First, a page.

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My "Old Lady Moment"

A certain teen has just lost his internet and game system privileges until he can pull his grades up.  I'm quite unfair about things, he tells me.  Do I even know what it's like to live without the internet?  Do I even know how hard things are?  

There is nothing to DO.  Every day, this teen has "nothing" to do.

Well, I told him, you could bring up your grades maybe?  That's something to do...

*kid eyerolls*

Also?  I sorta have an idea of what life was like without the internet.  We played games or talked on the telephone.  We did this thing called "visiting friends' houses" and another odd thing called "going to the mall."  We used the record player and listened to music.  Sometimes we even wrote notes to one another, complete with doodles.

My grandmother Maxine (b. 1909) is standing next to the flag.

I must sound like my grandmother did to me when I was younger.  My Grandma Max would tell me about having to pick up bits of broken glass and rags by the roadside so that the family could eat every day.  I had no clue there was an actual "broken glass and old rag" business that could possibly be sustainable, but ok.  Once on vacation, our family drove along the streets where she would (allegedly) go about this work and it was just a usual street with car dealerships and a few dodgy restaurants with names like, "The Rusty Fork" (not really but almost).  It's in a town called DuBois, but it's pronounced "doo-boyz" and not any French way like you'd expect.

"When I was a girl," my grandmother used to tell me, "you spent the time telling your family everything about your hopes, dreams and aspirations."

Welp, if I had that "hopes and dreams" chat with my teen right now, it would be a short talk.  He just wants his game system back.

Comments

  1. I remember a certain pre-teen who had his computer privileges banned totally until his grades came up.In two weeks he was back to his As and B+s, but only got back one hour of computer games per week, for the next couple of months to be sure the grades stayed up. He passed the year on all As, but the lesson was learned. Schoolwork is important and homework must be done. He's 20 now, almost 21 and working at a good steady job.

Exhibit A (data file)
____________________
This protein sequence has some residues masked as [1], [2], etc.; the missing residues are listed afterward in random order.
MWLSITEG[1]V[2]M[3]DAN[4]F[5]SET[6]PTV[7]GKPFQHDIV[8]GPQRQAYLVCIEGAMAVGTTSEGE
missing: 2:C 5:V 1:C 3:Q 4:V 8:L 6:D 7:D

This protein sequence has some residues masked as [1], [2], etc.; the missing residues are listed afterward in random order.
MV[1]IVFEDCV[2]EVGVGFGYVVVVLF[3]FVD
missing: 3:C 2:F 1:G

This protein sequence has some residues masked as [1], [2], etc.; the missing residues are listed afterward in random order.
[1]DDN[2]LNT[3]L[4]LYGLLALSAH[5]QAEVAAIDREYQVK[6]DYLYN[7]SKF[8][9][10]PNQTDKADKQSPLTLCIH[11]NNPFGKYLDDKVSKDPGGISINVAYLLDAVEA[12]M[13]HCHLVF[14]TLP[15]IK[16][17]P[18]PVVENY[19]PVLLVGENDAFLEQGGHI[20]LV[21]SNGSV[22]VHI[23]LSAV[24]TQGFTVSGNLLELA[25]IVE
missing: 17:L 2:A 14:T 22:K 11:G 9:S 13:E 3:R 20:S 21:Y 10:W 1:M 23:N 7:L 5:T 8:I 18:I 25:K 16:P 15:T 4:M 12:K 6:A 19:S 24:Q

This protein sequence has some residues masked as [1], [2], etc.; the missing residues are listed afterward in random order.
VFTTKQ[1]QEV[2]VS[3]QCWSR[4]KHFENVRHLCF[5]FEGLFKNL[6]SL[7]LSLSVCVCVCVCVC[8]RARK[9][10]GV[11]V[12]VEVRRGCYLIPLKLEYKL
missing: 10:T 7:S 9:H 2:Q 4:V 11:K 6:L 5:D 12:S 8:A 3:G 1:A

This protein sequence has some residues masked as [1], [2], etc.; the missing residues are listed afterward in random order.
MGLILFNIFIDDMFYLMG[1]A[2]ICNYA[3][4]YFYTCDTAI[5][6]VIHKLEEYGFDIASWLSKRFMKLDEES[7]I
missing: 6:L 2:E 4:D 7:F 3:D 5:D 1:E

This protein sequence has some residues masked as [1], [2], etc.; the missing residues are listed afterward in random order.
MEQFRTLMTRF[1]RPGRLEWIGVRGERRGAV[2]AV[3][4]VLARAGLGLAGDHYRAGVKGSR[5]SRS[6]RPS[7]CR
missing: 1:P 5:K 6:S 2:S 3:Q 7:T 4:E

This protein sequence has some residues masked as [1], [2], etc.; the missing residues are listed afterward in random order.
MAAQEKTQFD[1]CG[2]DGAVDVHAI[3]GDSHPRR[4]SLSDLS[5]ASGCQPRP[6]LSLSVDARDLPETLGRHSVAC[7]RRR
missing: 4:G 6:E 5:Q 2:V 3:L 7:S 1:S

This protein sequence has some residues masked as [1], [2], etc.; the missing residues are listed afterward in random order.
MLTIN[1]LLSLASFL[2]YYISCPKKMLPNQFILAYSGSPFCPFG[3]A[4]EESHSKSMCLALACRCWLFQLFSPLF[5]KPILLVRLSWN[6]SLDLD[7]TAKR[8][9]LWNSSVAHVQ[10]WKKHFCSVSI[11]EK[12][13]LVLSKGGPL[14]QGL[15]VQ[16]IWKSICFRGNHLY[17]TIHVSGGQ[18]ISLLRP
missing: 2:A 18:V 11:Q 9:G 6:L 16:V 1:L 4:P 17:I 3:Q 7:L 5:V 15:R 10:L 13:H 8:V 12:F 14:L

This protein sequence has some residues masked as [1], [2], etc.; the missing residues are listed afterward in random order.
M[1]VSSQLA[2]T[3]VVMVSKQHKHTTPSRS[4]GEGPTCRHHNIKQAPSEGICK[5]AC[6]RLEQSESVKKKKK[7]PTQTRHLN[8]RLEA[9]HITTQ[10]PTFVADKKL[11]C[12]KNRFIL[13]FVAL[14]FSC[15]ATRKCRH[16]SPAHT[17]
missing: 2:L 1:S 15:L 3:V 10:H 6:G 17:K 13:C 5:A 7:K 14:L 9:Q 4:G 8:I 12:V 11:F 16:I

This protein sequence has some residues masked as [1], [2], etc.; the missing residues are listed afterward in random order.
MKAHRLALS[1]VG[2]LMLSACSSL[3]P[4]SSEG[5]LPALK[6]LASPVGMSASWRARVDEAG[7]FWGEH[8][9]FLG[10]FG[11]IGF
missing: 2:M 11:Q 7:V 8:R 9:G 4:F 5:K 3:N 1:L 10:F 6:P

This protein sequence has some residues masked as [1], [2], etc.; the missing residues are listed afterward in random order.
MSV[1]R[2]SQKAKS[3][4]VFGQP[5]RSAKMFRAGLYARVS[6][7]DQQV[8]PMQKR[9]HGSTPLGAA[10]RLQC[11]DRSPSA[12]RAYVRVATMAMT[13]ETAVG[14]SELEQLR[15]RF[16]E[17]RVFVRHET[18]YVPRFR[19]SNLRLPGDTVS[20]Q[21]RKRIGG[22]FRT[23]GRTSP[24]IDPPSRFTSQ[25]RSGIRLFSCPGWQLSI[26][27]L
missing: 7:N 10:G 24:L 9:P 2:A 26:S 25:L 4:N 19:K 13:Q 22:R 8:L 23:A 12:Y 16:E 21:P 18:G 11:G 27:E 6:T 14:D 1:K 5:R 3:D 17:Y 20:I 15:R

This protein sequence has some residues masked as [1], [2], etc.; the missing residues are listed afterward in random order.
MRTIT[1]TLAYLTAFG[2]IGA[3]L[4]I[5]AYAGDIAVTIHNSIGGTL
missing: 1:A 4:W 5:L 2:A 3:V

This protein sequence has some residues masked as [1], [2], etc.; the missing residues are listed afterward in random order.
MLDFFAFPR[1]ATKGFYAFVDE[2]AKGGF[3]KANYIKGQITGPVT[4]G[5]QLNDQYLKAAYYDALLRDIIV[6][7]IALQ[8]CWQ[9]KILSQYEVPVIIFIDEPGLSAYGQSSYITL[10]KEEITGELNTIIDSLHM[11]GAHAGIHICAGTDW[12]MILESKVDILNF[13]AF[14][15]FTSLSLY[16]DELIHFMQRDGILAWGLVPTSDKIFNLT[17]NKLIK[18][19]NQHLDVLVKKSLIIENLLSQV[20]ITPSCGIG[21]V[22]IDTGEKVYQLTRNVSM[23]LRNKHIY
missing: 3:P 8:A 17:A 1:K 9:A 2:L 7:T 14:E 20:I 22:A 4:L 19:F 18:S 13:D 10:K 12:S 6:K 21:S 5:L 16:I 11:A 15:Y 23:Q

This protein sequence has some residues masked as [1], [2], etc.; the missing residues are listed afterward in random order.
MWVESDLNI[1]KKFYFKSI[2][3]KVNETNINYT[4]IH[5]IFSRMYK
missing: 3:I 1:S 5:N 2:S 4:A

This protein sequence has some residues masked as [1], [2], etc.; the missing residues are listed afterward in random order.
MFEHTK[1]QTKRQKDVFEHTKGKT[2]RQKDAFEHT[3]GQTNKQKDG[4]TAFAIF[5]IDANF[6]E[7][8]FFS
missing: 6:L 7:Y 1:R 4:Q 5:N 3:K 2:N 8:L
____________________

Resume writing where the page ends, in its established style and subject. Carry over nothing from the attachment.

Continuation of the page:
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    Replies
    1. And I'm assuming he still loves you and speaks to you. Here's hoping for similar results here.

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    2. Grandson and yes, he still loves and speaks to his parents.

      Delete
  2. We seem to fight this battle with our son every day! He's not even a teenager. People tell me autistic kids need their electronics, but they also need to do homework and learn to live in a family. And I'm always the bad guy. DH has his own technology addictions and he won't support me in bans from devices. UGH!

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    Replies
    1. I feel your pain on that one! Just this time D fully supports this as the child is capable AND he had plenty of warning of consequences if he didn't do well.

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  3. "I had no clue there was an actual 'broken glass and old rag' business that could possibly be sustainable, but ok."

    That made me chuckle [smile].

    ~Luke

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    Replies
    1. It does sound a little far-fetched but apparently not? https://books.google.com/books?id=S8ZmDAAAQBAJ&pg=PT99&lpg=PT99&dq=children+collected+broken+glass+and+rags+for+money&source=bl&ots=rDnzMWO58X&sig=2PZJXNEPBEmbYRRUfEpG34QQ6HY&hl=en&sa=X&ved=0ahUKEwji1b2TosbPAhVp6YMKHbNnC2MQ6AEIMTAE#v=onepage&q=children%20collected%20broken%20glass%20and%20rags%20for%20money&f=false

      Delete

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